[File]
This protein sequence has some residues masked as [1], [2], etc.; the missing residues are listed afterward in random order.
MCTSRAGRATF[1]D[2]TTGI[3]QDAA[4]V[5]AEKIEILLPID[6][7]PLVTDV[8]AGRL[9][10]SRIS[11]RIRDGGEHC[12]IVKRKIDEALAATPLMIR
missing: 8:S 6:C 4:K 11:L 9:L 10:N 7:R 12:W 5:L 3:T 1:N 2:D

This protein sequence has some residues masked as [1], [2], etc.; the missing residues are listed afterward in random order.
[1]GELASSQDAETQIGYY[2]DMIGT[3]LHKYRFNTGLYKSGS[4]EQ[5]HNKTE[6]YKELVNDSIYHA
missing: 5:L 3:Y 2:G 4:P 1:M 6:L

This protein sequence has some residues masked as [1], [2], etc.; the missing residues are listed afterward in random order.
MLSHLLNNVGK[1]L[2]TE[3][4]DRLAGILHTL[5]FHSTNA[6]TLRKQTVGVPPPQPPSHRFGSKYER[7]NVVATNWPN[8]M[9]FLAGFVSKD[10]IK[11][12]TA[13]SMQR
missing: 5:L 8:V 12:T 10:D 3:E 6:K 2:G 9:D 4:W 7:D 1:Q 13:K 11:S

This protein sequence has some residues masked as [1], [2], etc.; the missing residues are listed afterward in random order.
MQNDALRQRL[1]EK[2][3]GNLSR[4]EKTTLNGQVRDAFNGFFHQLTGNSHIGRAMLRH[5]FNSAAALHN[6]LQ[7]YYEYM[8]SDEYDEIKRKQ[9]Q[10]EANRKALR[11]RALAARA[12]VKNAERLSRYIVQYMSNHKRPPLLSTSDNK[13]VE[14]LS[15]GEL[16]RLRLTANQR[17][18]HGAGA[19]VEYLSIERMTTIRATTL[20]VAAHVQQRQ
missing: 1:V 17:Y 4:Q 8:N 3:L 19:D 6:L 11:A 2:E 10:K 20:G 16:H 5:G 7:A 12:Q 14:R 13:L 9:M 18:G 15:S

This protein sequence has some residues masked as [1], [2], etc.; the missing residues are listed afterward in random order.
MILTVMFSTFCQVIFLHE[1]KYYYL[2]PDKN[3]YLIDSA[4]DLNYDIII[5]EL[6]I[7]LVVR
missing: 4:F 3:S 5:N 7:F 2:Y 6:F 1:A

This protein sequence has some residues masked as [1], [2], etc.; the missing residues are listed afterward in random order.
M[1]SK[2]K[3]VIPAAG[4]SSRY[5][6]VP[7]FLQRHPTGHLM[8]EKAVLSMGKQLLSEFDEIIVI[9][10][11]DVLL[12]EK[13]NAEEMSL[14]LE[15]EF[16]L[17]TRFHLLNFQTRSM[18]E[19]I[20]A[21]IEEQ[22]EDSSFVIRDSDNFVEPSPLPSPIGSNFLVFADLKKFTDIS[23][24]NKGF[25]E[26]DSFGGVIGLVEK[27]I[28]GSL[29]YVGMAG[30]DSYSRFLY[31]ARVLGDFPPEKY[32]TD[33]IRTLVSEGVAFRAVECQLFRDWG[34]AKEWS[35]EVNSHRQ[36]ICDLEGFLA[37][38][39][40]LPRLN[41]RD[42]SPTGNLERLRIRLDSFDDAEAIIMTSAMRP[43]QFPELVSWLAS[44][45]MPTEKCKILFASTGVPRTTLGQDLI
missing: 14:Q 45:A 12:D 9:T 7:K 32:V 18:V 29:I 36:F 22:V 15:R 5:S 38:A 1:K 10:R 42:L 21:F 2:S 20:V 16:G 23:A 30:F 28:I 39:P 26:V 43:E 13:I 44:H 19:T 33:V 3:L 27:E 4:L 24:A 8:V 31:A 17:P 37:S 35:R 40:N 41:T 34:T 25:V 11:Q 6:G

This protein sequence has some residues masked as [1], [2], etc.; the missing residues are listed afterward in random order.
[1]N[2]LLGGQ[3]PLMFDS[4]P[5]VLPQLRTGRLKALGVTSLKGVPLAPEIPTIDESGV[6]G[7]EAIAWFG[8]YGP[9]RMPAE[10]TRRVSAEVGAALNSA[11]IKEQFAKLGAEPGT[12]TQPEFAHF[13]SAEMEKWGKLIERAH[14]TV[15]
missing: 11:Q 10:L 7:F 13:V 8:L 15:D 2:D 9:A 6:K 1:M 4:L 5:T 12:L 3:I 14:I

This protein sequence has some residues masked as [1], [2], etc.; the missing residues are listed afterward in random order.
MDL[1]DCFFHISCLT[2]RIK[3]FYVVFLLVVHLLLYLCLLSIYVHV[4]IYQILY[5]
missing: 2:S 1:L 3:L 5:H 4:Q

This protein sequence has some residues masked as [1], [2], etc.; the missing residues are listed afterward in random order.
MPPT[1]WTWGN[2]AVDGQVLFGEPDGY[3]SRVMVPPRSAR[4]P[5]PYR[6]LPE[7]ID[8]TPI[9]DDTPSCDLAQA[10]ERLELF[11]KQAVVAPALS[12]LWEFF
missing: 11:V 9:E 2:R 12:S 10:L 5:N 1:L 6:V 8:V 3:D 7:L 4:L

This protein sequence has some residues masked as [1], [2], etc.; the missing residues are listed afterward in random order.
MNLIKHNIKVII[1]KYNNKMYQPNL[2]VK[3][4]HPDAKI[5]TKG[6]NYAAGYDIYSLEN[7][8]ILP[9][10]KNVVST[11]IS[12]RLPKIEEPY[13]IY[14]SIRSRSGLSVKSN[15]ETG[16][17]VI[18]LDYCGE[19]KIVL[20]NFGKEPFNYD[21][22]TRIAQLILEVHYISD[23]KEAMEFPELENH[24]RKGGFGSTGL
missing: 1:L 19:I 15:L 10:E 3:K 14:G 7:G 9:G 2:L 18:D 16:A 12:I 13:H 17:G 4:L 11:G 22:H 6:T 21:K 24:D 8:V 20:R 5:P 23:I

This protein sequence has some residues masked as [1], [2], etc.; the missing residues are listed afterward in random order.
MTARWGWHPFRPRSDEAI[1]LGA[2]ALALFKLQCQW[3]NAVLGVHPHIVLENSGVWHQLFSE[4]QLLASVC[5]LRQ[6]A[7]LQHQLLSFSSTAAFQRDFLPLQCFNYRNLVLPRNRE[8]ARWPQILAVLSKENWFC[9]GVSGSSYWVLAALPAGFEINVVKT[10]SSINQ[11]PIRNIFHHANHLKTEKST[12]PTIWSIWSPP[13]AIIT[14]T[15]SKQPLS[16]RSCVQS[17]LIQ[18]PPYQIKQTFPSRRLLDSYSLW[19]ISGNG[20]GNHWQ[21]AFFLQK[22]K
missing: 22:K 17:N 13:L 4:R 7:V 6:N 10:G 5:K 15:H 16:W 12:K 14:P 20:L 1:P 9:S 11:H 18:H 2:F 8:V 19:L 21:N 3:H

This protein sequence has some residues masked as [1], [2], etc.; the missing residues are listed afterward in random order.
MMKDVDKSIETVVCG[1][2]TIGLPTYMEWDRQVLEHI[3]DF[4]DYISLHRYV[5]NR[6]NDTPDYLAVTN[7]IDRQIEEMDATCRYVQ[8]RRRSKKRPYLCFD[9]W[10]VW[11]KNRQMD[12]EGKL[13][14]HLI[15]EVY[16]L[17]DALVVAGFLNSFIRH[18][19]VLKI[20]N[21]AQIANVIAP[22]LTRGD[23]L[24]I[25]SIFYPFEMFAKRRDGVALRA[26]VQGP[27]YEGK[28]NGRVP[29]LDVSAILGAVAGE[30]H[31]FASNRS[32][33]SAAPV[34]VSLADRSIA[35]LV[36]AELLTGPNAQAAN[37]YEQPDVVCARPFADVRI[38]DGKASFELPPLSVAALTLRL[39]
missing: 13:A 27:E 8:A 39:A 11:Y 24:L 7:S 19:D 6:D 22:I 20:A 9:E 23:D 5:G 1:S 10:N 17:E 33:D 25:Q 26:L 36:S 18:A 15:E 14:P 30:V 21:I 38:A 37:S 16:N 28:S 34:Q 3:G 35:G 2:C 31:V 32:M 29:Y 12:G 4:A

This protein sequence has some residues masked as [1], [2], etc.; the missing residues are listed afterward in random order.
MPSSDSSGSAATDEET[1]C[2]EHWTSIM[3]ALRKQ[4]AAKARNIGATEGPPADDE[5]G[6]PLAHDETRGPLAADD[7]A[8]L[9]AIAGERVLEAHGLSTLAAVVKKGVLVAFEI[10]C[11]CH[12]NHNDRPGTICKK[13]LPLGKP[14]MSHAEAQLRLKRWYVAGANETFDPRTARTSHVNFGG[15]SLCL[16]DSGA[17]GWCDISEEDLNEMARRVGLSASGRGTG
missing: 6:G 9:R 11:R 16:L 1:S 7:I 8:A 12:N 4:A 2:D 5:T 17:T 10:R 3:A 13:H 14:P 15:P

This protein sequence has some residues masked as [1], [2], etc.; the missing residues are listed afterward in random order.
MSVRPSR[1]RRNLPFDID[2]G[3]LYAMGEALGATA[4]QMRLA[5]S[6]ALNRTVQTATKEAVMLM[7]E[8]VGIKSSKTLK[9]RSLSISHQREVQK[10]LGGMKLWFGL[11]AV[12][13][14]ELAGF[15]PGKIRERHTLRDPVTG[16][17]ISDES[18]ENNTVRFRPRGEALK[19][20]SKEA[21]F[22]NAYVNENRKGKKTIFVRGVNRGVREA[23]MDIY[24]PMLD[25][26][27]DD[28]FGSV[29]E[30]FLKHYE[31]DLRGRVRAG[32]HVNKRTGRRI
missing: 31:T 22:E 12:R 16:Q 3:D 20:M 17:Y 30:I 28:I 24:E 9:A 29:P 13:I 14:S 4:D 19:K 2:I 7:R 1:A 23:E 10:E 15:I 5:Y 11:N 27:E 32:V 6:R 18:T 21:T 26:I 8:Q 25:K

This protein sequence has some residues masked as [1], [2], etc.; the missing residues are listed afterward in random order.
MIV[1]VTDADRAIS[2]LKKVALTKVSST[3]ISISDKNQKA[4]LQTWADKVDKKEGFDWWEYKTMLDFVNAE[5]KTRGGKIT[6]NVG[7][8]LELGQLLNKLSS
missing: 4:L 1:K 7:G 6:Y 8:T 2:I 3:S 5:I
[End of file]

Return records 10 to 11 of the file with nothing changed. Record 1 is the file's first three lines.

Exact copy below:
This protein sequence has some residues masked as [1], [2], etc.; the missing residues are listed afterward in random order.
MNLIKHNIKVII[1]KYNNKMYQPNL[2]VK[3][4]HPDAKI[5]TKG[6]NYAAGYDIYSLEN[7][8]ILP[9][10]KNVVST[11]IS[12]RLPKIEEPY[13]IY[14]SIRSRSGLSVKSN[15]ETG[16][17]VI[18]LDYCGE[19]KIVL[20]NFGKEPFNYD[21][22]TRIAQLILEVHYISD[23]KEAMEFPELENH[24]RKGGFGSTGL
missing: 1:L 19:I 15:L 10:E 3:K 14:G 7:G 9:G 2:L 18:D 16:A 12:I 13:H 17:G 4:L 11:G 22:H 6:T 21:K 24:D 8:V 20:R 5:P 23:I

This protein sequence has some residues masked as [1], [2], etc.; the missing residues are listed afterward in random order.
MTARWGWHPFRPRSDEAI[1]LGA[2]ALALFKLQCQW[3]NAVLGVHPHIVLENSGVWHQLFSE[4]QLLASVC[5]LRQ[6]A[7]LQHQLLSFSSTAAFQRDFLPLQCFNYRNLVLPRNRE[8]ARWPQILAVLSKENWFC[9]GVSGSSYWVLAALPAGFEINVVKT[10]SSINQ[11]PIRNIFHHANHLKTEKST[12]PTIWSIWSPP[13]AIIT[14]T[15]SKQPLS[16]RSCVQS[17]LIQ[18]PPYQIKQTFPSRRLLDSYSLW[19]ISGNG[20]GNHWQ[21]AFFLQK[22]K
missing: 22:K 17:N 13:L 4:R 7:V 6:N 10:G 5:K 15:H 16:W 12:K 14:P 20:L 1:P 9:S 11:H 18:H 2:F 8:V 19:L 21:N 3:H